Texas: Drought Outlook Is Positive for Next 2 Decades

    As far as drought is concerned, for the next 20 to 30 years, State Climatologist Dr. John Nielsen-Gammon, College Station, said he is optimistic.

    “And then I turn seriously pessimistic,” he said.

    While reports from Texas A&M AgriLife Extension Service personnel show an improvement in rainfall during the last six months, Nielsen-Gammon said rainfall patterns are only one of the major factors in drought.

    The other factor is evaporation from increased temperature, he said. Global warming has meant an average temperature increase in Texas of about 1.5 degrees since the 1970s. While this may not seem like much of an increase to most people, it’s enough to increase the evapotranspiration of plants and loss of surface water by several percent.

    “Any incremental increase of severity of the drought starts having a huge impact,” Nielsen-Gammon said. “It doesn’t matter at all during normal conditions, but when you’re in an extreme drought, it can make the difference between making it through the drought and not making it through.”

    Despite the rising temperatures, Nielsen-Gammon remained optimistic for agriculture during the next couple of decades because of an expected increase in rainfall compared to the last 10 or 15 years, he said.

    “Over the long-term, yes, there will be a trend to greater evaporation,” he said. “But then there are also short-term trends on top of that long-term trend. Based on how the Atlantic and Pacific Oceans operate, and how they influence our weather, over the next 20 to 25 years, we are probably going to see an improvement in drought conditions, mainly from an increase in rainfall amounts. This is because the two oceans have been working against us for the past decade or decade and half, and that trend tends to flip back and forth every 20 years or so.”

    Texas' average temperatures have increased about 1.5 degrees since the 1970s, according to the Texas state climatologist. While this may not seem like much of an increase to most people, it's eno ugh to increase the evapotranspiration of plants and loss of surface water by several percent, making droughts more severe. (Texas A&M AgriLife photo by Dr. John Nielsen-Gammon)

    Photo by Dr. John Nielsen-Gammon Texas’ average temperatures have increased about 1.5 degrees since the 1970s, according to the Texas state climatologist. While this may not seem like much of an increase to most people, it’s eno ugh to increase the evapotranspiration of plants and loss of surface water by several percent, making droughts more severe. (Texas A&M AgriLife photo by Dr. John Nielsen-Gammon)

    Nielsen-Gammon noted there is another side effect of global warming that rules in favor of crop production. Plants open up stomata to take in carbon dioxide, their basic building material, and to cool themselves by evapotranspiration. As atmospheric carbon dioxide levels rise, their pores don’t need to open as much to get the carbon dioxide they need. As a result, they lose less water through transpiration and tend to become more drought-tolerant. When there is ample water, the plants can grow faster, though that growth may be limited by things such as nutrient availability.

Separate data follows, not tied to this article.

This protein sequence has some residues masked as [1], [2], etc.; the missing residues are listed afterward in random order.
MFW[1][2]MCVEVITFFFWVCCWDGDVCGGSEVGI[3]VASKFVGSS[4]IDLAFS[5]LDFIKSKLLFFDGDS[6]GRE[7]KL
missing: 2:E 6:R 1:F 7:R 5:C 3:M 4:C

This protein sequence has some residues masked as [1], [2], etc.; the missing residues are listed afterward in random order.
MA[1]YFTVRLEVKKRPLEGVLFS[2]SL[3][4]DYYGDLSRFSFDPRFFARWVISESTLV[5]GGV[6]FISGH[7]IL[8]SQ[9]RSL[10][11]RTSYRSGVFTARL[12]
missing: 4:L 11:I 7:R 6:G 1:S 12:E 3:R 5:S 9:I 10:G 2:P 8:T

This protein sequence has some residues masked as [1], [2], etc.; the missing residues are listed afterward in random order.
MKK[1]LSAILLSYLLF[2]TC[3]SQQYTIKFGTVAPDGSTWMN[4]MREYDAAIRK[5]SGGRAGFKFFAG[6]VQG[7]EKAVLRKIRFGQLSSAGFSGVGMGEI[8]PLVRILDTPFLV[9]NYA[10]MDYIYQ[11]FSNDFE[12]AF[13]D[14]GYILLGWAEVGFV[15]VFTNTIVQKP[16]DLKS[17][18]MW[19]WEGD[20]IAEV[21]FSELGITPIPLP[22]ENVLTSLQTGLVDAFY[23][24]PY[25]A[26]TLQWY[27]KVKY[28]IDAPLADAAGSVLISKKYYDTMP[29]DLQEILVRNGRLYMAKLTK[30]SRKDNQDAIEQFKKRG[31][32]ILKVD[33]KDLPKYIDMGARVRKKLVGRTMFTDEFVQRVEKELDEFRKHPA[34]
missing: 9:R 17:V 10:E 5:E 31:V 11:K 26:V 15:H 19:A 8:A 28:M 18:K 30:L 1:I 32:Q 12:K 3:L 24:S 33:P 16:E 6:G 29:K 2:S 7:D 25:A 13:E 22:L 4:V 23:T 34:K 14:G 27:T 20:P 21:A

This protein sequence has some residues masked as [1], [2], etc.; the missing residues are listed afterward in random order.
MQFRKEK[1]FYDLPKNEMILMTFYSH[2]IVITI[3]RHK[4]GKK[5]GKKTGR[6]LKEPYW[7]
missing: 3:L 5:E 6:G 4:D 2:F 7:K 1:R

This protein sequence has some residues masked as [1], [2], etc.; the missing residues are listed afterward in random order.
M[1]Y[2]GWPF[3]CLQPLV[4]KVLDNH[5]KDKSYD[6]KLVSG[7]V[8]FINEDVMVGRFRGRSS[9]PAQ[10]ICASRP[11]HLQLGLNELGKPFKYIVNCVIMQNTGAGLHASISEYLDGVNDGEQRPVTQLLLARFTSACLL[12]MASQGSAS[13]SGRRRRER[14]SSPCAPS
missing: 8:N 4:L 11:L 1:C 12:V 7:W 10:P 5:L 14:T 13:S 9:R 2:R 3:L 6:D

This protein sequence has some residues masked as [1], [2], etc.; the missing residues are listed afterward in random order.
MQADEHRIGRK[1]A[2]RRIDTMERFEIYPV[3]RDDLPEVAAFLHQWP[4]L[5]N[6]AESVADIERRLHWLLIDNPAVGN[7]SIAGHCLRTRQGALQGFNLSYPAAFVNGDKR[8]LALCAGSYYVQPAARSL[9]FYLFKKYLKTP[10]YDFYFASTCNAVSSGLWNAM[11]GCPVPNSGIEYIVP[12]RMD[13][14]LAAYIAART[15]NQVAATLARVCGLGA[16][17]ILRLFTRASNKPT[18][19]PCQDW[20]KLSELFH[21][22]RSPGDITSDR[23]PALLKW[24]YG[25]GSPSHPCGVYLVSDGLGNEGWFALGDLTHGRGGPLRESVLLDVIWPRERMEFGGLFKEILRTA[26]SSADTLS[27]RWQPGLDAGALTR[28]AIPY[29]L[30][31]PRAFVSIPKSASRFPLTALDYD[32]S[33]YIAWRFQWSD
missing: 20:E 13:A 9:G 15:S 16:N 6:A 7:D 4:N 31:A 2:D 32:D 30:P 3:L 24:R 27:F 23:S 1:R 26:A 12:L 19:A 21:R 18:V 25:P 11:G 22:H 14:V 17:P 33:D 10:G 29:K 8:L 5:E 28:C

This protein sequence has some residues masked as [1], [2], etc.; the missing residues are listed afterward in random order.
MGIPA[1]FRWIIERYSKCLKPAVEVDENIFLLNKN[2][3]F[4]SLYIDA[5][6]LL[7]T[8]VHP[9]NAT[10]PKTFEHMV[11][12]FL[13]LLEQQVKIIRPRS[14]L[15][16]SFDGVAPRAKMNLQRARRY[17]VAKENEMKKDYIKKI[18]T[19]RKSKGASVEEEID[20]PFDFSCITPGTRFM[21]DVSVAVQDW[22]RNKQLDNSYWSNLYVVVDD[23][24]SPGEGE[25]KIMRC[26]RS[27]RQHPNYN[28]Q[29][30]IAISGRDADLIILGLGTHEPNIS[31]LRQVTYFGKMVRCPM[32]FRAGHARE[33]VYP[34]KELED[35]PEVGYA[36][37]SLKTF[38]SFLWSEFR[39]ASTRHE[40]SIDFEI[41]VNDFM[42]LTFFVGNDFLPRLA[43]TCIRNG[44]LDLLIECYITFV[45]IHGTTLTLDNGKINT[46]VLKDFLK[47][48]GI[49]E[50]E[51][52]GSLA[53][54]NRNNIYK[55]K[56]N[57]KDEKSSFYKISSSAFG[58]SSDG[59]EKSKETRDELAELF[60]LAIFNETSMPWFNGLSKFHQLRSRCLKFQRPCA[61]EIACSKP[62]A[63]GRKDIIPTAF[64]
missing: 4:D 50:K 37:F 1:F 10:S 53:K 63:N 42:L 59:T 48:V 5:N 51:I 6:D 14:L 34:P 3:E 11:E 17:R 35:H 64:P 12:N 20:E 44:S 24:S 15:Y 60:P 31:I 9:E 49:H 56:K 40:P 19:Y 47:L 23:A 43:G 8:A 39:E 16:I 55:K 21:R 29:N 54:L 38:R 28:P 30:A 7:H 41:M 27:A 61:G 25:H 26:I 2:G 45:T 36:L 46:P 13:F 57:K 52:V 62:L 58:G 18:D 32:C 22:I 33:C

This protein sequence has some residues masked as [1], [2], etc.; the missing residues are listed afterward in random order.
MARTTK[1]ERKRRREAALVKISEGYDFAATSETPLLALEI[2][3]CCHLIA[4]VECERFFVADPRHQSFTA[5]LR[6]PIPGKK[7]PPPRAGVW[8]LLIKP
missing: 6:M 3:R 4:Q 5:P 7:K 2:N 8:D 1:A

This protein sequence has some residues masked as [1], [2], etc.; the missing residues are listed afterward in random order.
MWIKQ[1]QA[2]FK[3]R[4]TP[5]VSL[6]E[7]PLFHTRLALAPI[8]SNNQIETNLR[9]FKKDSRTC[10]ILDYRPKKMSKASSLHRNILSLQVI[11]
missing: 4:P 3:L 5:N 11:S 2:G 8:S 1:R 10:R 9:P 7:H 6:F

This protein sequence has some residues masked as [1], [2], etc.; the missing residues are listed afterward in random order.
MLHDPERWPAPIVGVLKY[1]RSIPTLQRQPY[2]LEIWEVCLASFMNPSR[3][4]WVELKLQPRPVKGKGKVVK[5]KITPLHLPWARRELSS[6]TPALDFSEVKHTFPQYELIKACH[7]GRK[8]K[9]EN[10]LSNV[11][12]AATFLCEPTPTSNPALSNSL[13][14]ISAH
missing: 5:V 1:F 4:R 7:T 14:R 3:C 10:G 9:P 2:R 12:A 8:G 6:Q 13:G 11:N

In addition to his duties as state climatologist and professor of meteorology at Texas A&M University, Nielsen-Gammon also contributes to a blog on global warming here.

    AgriLife Extension district reporters compiled the following summaries:

    Central: All counties reporting had good soil moisture, with rangeland, pasture and crop conditions rated as fair. The region received bountiful moisture in the forms of sleet, rain and snow. More winter precipitation was expected the middle of the first week of March. Travel was hazardous. Producers were waiting on drier and warmer conditions to start planting row crops. While the moisture halted field preparations, it helped maintain soil moisture and stock-tank levels. Livestock were generally in good condition, with producers supplying extra hay and protein.

    Coastal Bend: Conditions continued to be cool and wet in most areas, which delayed or slowed planting for many farmers. Recent rains increased soil moisture and improved rangeland and pasture conditions. Many producers were waiting for warmer soils before planting grain sorghum and cotton. Although temperatures were somewhat cool, many did start planting corn and planned to continue unless the land becomes too wet. A few farmers are able to fertilize, spray for weeds and do preplant fertilizer applications. Winter wheat was in good condition, with little foliar disease observed so far.